Algebra Question

1. Feb 16, 2005

DB

When

$$\sqrt{16 + (y-6)^2}=\sqrt{9+(y-5)^2}$$

is simplified to:

$$16+(y-6)^2=9+(y-5)^2$$

How come the 16 and 9 arent square rooted?

Thanks

2. Feb 16, 2005

Muzza

Do you agree that $\sqrt{a} = \sqrt{b}$ implies a = b?

If so, what happens when you set a = 16 + (y - 6)^2 and b = 9 + (y - 5)^2?

3. Feb 16, 2005

DB

ahhh, o ya its because they are equal, i got mixed up thanks.
But $$\sqrt{16 + (y-6)^2}$$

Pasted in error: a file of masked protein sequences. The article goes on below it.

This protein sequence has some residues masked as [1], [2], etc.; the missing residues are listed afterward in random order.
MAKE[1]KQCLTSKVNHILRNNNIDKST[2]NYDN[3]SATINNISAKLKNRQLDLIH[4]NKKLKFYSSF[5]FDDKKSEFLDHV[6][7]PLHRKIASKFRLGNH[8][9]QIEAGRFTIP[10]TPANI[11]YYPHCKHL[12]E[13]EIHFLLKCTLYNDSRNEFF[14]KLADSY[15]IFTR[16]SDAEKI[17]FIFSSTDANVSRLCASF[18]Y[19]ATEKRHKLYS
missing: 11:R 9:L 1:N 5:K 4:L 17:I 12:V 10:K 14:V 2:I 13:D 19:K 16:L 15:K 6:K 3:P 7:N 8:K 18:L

doesn't simplify to $$16+(y-6)^2$$ right?

4. Feb 16, 2005

Muzza

Correct. It would have if the expression was $\sqrt{ (16 + (y - 6)^2)^2 }$ though ;)

5. Feb 16, 2005

DB

ya thanks muzza

6. Feb 16, 2005

HallsofIvy

Staff Emeritus
If you square both sides of the equation,
$$\sqrt{16- (y-6)^2}= \sqrt{9- (y-5)^2}$$
you eliminate the two square roots and you get
16- (y-6)2= 9- (y-5)2.

Know someone interested in this topic? Share this thread via Reddit, Google+, Twitter, or Facebook